Only sand, except for Siwa

Siwa is a small community of some 25.000 people. It is a village built around an oasis in the Sahara desert, only 120 km away from the Libyan border and quite isolated from pretty much everything in Egypt. Our guide Yussef, a son of one of the eleven Sheikhs that rule Siwa and a pretty big deal in town, explained that Siwa’s isolation made it have its own culture, which is something one quickly notices when walking around. For one, the people in Siwa are Muslim but do not rigorously practice their religion. They drink, smoke, joke about Ramadan and pray much less than regular Egyptians. Women here are completely veiled, even their eyes, which is a strange thing to see, but that is more because of culture rather than religion. One would suspect a small village far away from civilization to be much more conservative, but that is not the case in Siwa, where they are surprisingly liberal, giving everyone the freedom to dress and act in their own personal way. Also, something that came a massive relief for yours truly: Siwan time means on time, which is very different from Egyptian time, where being two hours late is custom.

Day one:
Monday morning, 9AM at the bus station of Alexandria. A few interns and I had decided to finish our six-week stay in Egypt with a three-day trip to Siwa. We were on time for the 9AM bus and mucked around until the bus arrived at 9.45. We slept on the way to Matrouh, a city some 300 km west of Alexandria where we ate the absolute best foul and falafel for just one meagre pound per sandwich, changed buses and drove for another four hours to Siwa, where our guide Yussef picked us up. In two 4×4’s, he and his friend drove us to our hotel, “Dream Lodge”. As it was only 25 pounds per night (some €3), we expected it to be dirty, small and generally not an agreeable place to stay. This is how it looked like:

Dream lodge Dream Lodge 2 Dream Lodge 3

Being such an incredibly beautiful place, the hotel defied everyone’s expectations. The rooms were large and clean and there was a swimming pool and a stunning garden. We were all quite exstatic and took advantage of the garden and shower for a small hour before Yussef drove us to an idyllic paradise of palm trees and sand with a stunning view of the lake. We relaxed, drank fresh juice and watched the sun drown in the lake. Afterwards, we went to the town’s restaurant, which was owned by a friend of Yussef. It was quite cheap and the food was very good. To finish off the evening, Yussef and his friends drove us to a place in the desert where we sat around a bonfire, made music, smoked and drank, covered by a blanket of the brightest stars.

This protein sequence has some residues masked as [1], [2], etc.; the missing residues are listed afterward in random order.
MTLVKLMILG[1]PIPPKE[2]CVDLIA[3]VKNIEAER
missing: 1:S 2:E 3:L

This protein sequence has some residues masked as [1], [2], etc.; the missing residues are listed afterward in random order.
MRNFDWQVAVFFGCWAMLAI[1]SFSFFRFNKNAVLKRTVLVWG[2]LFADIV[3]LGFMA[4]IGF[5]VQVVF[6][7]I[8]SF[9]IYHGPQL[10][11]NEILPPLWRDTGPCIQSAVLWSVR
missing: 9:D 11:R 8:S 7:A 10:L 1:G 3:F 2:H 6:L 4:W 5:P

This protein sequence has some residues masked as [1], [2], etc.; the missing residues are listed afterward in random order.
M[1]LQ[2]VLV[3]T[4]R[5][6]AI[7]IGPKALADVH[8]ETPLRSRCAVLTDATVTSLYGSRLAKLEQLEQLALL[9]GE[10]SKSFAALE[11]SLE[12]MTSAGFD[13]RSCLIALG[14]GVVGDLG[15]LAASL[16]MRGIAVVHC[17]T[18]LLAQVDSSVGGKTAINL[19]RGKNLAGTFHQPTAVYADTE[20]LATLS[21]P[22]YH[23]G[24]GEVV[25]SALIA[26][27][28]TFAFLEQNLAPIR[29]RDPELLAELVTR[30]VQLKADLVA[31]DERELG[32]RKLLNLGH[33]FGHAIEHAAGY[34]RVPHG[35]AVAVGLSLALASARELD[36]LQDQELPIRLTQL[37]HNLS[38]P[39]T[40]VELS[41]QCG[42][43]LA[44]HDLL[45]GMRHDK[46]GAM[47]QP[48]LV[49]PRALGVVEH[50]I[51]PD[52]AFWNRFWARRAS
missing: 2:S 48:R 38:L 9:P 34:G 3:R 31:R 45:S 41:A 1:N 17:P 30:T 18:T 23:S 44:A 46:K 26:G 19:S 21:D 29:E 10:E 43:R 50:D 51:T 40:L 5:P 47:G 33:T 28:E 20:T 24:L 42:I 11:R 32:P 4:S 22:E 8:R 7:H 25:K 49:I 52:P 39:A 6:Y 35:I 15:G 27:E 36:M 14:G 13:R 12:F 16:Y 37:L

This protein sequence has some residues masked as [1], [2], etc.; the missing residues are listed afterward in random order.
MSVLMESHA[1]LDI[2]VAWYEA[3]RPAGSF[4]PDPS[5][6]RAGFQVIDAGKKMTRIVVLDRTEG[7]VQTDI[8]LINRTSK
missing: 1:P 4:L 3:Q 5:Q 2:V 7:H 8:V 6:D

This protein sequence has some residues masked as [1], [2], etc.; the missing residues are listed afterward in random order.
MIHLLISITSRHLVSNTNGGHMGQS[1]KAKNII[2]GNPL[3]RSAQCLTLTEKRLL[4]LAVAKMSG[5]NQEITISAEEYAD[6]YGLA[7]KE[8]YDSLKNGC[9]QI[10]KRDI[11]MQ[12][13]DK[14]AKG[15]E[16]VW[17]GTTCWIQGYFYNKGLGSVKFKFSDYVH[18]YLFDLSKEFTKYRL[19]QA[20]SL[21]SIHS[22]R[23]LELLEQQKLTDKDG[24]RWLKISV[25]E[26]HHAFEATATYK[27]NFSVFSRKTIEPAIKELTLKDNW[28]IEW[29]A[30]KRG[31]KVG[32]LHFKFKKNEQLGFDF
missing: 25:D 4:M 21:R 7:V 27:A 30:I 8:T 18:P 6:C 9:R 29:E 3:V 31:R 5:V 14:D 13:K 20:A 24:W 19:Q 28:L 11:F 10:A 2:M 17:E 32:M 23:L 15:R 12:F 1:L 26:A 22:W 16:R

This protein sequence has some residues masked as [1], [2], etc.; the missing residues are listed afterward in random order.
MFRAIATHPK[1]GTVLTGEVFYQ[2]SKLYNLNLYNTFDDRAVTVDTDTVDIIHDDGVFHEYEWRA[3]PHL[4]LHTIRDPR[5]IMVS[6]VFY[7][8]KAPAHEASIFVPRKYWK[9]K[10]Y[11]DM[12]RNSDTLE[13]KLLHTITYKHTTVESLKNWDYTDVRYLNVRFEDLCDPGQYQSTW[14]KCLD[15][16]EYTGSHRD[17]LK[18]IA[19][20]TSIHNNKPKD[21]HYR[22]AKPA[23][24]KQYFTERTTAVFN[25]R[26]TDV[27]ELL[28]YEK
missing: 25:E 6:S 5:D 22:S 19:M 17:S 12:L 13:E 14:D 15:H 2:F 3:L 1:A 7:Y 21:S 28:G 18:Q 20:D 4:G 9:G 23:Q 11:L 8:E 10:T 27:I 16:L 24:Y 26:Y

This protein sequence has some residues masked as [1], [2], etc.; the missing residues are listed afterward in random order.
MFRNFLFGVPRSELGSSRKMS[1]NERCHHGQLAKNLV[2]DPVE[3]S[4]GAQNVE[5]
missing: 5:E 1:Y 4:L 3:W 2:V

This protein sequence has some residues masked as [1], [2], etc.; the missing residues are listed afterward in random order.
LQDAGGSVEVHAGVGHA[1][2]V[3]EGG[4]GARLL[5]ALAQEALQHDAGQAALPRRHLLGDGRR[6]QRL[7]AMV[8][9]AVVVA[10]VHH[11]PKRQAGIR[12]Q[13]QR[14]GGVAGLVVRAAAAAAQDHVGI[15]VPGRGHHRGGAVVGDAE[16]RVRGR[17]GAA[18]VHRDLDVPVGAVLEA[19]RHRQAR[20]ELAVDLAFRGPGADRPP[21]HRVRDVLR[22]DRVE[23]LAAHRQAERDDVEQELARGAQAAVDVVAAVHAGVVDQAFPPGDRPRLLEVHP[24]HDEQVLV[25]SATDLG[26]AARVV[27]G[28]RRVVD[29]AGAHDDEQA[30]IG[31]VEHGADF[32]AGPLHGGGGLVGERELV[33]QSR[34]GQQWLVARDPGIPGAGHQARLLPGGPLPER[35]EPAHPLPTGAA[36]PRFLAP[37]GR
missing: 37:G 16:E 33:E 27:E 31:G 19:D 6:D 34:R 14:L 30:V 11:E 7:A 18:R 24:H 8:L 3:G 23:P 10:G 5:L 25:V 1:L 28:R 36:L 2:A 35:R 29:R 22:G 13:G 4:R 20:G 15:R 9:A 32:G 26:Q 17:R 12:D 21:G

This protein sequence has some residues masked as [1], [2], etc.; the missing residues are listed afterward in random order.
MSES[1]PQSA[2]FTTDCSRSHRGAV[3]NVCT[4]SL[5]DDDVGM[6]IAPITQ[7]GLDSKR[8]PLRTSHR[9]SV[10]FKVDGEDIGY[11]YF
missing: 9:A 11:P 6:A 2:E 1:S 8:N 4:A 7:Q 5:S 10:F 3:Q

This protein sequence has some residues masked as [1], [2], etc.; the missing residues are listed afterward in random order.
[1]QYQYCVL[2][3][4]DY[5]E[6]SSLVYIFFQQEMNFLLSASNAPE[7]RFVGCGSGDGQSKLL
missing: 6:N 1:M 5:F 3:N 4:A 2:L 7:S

Bedouins singing

Day two:
Dead Mountain

We are standing on the highest point of Siwa. The green of life is followed by the yellowy white of sand. How life thrives with that blue drop, how quickly it dies without. It is midday and we are all standing on what is called the Dead Mountain, a mountain perforated by many ancient Egyptian tombs, some of which were very significant discoveries, with mummies and treasures. We take our time for some panoramic pictures, me with my Xperia Arc S smartphone, the others with professional cameras, sip some tea in front of the mountain, return to the hotel, where I went for a refreshing swim, and start the focal point of our Siwa trip: an SUV tour through the desert.